Meanwhile, the European Court of Justice ruled against copyright protection for computer program functionality and the language it is written in, as determined for a case in which SAS Institute had sued World Programming Limited. Oracle, though, might prevail on its copyright claims, the former Sun official said.
Regarding the patent aspect of the case, Van Pelt said Sun "did a good job of patenting the innovations that are in Java." Oracle has a better chance of winning the patent case, he said. The Oracle-Google example is an ordinary patent case without any extraordinary impact on developers, he argued. Sellers said Oracle prevailing on the patent case just means it would be exceedingly difficult to release a Java-like platform or language without using OpenJDK, the open source component of Java.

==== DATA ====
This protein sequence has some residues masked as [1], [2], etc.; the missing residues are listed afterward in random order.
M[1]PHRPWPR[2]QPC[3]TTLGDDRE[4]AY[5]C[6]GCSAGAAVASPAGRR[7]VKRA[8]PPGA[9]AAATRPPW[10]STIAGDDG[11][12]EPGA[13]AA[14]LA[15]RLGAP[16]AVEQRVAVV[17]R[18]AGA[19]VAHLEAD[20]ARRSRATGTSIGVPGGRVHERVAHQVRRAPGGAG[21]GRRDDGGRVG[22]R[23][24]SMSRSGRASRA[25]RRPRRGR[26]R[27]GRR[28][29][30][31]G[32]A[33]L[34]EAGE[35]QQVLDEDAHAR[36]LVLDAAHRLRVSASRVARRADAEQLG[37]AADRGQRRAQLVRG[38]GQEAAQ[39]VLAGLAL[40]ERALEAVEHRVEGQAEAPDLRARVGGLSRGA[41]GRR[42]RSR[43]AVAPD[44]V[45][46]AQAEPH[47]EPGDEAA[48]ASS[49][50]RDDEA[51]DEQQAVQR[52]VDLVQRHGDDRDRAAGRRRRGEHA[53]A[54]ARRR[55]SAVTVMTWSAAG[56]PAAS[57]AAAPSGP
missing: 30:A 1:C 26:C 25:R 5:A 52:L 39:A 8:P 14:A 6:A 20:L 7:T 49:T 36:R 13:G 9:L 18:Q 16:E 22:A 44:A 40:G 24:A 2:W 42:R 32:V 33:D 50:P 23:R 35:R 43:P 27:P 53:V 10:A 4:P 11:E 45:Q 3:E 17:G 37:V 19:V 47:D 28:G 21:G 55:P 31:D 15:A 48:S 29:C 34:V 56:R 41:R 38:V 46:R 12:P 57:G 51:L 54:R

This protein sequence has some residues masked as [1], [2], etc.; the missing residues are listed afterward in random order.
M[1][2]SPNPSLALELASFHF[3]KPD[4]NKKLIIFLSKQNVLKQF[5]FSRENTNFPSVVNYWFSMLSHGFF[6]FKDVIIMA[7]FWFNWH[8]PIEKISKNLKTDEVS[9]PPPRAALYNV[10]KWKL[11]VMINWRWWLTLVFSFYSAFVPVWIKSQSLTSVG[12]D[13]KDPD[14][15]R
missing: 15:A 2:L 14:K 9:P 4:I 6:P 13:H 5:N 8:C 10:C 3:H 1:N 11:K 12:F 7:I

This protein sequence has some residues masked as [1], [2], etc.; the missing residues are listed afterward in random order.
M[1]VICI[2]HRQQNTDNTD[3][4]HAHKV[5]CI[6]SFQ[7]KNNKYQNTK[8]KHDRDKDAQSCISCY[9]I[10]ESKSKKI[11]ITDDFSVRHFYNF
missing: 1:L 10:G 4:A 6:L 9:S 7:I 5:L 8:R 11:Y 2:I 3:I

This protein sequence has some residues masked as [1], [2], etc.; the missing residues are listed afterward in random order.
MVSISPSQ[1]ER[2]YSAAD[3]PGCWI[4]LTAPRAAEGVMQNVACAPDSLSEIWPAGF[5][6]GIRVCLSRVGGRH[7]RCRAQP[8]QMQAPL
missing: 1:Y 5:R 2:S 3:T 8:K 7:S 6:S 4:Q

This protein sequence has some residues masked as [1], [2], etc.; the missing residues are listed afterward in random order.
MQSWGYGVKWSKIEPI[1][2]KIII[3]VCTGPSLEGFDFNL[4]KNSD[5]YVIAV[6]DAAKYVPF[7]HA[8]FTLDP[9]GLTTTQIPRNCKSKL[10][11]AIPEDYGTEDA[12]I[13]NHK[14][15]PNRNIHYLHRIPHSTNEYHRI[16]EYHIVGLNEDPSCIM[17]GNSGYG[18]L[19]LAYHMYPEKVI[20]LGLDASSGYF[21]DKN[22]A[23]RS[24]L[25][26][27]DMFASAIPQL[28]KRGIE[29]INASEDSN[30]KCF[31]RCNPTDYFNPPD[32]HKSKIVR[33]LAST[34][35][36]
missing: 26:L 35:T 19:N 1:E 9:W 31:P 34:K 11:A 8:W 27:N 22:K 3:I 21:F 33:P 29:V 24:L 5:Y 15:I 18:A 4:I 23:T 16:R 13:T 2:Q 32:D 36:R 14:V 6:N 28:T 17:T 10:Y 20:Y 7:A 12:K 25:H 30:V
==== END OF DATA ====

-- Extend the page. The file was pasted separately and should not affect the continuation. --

The Oracle-Google case has had its twists and turns, with former Sun CEOs Scott McNealy and Jonathan Schwartz offering opposing arguments about which company should prevail. McNealy took Oracle's side, while Schwartz leaned toward Google.
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